Sunday, August 24, 2014

DRDO Developing Long Range Anti-Shipping Ballistic Missile to Counter China's DF-21D

When sailing in the Bay of Bengal Indian aircraft carriers can be easily targeted by Chinese DF-21D missile

DRDO is working on a Chinese DF-21D missile analog.

August 24, 2014 - DRDO Chief Avinash Chander told the press recently that the DRDO is developing a long range anti-shipping ballistic missile capable of striking enemy aircraft carriers 1500-2000 km from our shores.

"The long range anti-ship missile is on the drawing board, and we are confident that in about six years we would be able to get it ready," Chander said.

Somewhat similar to the Chinese DF-21D, the missile would follow a ballistic trajectory to evade ship based radars and use its seeker to locate and strike an aircraft carrier. Chander didn't say how the initial targeting information would be obtained.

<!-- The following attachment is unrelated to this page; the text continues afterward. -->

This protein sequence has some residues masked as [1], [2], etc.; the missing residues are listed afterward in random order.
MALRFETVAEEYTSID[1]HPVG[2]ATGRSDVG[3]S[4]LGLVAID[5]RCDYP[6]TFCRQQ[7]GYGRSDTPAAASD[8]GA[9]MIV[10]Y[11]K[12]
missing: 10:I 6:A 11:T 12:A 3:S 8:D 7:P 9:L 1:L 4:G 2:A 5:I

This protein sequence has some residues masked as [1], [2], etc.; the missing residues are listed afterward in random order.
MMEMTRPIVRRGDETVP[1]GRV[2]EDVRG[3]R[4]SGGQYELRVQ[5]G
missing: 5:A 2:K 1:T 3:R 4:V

Warships comprising a carrier group are honed to detect and engage low to medium level threats, such as fighter aircraft and anti-shipping missiles launched from stand-off ranges. Their radar beams don't look up beyond around 60-deg exposing the carrier to ballistic missiles attack. 

The challenge in developing an anti-shipping ballistic missile lies in obtaining initial targeting information and end-game tracking of a carrier moving at around 30-kts (60 kph). Airborne ISR assets employed to obtain targeting information can be easily engaged and neutralized by carrier group warships in a protective cordon around the aircraft carrier. Low level satellite coverage can do the job if it's persistent, which requires a a large satellite constellation of low orbit satellites to be deployed, a very expensive proposition.

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